Categorized | slider, South Korea

South Korea’s Approach to Borderless Crimes

This briefing comes from Korea View, a weekly newsletter published by the Korea Economic Institute. Korea View aims to cover developments that reveal trends on the Korean Peninsula but receive little attention in the United States. If you would like to sign up, please find the online form here.

What Happened

  • On June 6, a South Korean court denied a U.S. request for the extradition of Son Jong-woo, 24, who ran one of the world’s largest child porn sites. Son already served his 18-month sentence issued by a local court.
  • Son was first arrested in March 2018 after a U.S. Justice Department investigation tracked bitcoin transactions back to him.
  • In response to public outcry over the court decision, National Assembly Delegate Song Young-gil introduced a bill to the legislature that would revise the extradition law to allow appeals of court rulings on extraditions.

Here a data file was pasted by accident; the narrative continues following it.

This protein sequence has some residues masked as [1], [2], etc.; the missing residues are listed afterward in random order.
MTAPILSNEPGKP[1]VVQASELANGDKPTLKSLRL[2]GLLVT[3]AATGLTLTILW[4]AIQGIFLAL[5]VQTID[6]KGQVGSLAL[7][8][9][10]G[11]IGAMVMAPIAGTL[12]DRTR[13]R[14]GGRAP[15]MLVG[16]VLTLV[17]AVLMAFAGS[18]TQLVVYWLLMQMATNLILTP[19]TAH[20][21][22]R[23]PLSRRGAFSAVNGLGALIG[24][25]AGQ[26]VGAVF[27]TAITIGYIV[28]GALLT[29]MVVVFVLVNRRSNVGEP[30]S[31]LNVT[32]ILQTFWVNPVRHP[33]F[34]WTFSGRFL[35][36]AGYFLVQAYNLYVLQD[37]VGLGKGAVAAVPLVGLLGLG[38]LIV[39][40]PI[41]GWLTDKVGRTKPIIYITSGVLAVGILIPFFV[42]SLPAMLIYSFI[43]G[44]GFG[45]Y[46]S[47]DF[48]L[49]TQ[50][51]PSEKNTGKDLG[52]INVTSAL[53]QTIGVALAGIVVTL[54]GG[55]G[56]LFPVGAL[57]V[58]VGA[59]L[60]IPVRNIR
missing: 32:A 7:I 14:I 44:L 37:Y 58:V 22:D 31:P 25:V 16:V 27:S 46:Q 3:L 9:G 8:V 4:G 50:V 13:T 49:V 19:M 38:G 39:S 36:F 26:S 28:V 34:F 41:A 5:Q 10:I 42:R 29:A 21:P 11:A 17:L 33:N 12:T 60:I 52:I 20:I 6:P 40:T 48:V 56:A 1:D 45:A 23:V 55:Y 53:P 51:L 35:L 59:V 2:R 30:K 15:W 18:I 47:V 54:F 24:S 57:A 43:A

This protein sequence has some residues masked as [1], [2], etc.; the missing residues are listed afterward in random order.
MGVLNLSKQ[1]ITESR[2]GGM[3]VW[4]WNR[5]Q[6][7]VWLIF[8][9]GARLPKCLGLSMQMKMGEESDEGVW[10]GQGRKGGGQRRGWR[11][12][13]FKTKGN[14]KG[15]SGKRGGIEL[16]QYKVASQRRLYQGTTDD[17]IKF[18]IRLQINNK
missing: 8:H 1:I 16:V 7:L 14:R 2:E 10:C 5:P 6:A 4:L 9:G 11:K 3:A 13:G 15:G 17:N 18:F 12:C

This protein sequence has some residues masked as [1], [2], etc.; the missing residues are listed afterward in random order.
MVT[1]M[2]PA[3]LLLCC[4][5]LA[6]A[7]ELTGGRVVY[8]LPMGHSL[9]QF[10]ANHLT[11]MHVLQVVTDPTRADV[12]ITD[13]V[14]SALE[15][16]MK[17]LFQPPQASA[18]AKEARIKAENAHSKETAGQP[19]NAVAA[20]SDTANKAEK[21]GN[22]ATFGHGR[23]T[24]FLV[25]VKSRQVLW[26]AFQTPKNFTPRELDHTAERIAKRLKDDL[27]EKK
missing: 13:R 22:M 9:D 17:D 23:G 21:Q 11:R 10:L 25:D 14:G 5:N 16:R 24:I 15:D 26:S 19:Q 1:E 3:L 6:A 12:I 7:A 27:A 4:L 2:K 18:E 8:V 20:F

Implications: Despite the increasingly borderless nature of crimes perpetrated online, South Korea is struggling to approach this challenge with an international outlook. The courts argued that keeping Son in South Korea would help local authorities find domestic consumers of child pornography, demonstrating the priority placed on prosecuting South Korean offenders. This is despite the U.S. Justice Department’s finding that users of the site come from countries including the United States, Spain, and the United Kingdom.

Context: The decision comes just a few months after South Korea was rocked by the massive Nth Room online sex trafficking scandal, which also led to harsh criticism of the sentencing of sex offenders. In April, the National Assembly made viewing illegally filmed sexual content punishable by up to three years in prison. Previously, this had not been a crime. Users of Son Jong-woo’s now-defunct site who were convicted in the United States received sentences of five to fifteen years in prison.

Korea View was edited by Yong Kwon with the help of James Constant and Sonia Kim.

Image from Markus Spiske’s photostream on flickr Creative Commons.

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